Oracle is currently in the middle of a multi-megaton copyright-infringement suit against Google over the Android OS — and the latter's defense took a major hit when tech blogger Florian Mueller's FOSSpatents unearthed damning evidence that Android is actually chock-full of source code either with Oracle/Sun copyright notices on it, or merely decompiled from Java 2 Standard Edition and redistributed under the Apache open source license without permission.
As a followup, Engadget weighed in on the imbroglio — specifically the issue raised by other blogs that the files and code in question are test/unimportant files that probably don't actually ship with Android. Engadget's take? Technically, they may in fact NOT be important — but legally, oh HELLS yeah:
From a legal perspective, it seems very likely that these files create increased copyright liability for Google, because the state of our current copyright law doesn't make exceptions for how source code trees work, or whether or not a script pasted in a different license, or whether these files made it into handsets. The single most relevant legal question is whether or not copying and distributing these files was authorized by Oracle, and the answer clearly appears to be "nope" — even if Oracle licensed the code under the GPL. Why? Because somewhere along the line, Google took Oracle's code, replaced the GPL language with the incompatible Apache Open Source License, and distributed the code under that license publicly. That's all it takes — if Google violated the GPL by changing the license, it also infringed Oracle's underlying copyright. It doesn't matter if a Google employee, a script, a robot, or Eric Schmidt's cat made the change — once you've created or distributed an unauthorized copy, you're liable for infringement.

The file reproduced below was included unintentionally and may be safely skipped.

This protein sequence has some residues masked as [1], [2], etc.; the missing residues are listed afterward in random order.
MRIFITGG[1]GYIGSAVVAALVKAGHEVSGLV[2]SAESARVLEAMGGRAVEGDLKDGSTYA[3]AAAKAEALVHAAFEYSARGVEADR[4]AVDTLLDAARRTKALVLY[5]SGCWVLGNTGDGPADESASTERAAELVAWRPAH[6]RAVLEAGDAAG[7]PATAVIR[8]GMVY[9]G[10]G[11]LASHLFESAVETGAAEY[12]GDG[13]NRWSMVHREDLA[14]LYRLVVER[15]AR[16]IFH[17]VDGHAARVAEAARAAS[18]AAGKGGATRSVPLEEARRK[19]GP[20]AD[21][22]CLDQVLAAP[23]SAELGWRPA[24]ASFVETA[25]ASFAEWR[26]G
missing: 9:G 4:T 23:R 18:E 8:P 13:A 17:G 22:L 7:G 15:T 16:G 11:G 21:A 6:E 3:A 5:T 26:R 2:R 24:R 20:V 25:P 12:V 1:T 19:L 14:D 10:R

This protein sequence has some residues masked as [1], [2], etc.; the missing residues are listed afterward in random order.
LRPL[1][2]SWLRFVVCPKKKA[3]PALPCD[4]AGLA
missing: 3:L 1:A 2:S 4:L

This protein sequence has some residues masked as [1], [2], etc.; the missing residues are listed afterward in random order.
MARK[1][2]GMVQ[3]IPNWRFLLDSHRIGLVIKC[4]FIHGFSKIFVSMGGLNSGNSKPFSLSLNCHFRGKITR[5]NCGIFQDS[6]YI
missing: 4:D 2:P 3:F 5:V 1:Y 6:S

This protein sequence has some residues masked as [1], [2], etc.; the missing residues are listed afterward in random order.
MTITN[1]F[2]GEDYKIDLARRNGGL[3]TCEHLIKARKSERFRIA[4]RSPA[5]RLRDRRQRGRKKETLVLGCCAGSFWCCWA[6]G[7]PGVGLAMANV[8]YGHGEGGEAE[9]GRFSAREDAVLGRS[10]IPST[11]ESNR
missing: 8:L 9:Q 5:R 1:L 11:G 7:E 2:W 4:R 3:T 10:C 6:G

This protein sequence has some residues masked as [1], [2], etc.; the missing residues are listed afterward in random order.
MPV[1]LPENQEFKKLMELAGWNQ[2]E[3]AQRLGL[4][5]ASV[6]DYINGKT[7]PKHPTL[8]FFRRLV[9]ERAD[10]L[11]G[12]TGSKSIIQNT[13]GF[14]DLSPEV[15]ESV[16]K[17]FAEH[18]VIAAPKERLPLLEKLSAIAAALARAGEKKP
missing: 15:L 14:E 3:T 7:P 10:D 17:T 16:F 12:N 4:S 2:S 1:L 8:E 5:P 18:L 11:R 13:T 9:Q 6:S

It's still too early to call the full ramifications of the suit, but if Oracle wins — and it looks like they may have a .45 caliber smoking gun here — they could demand, and get, a per-handset royalty on every Android handset sold.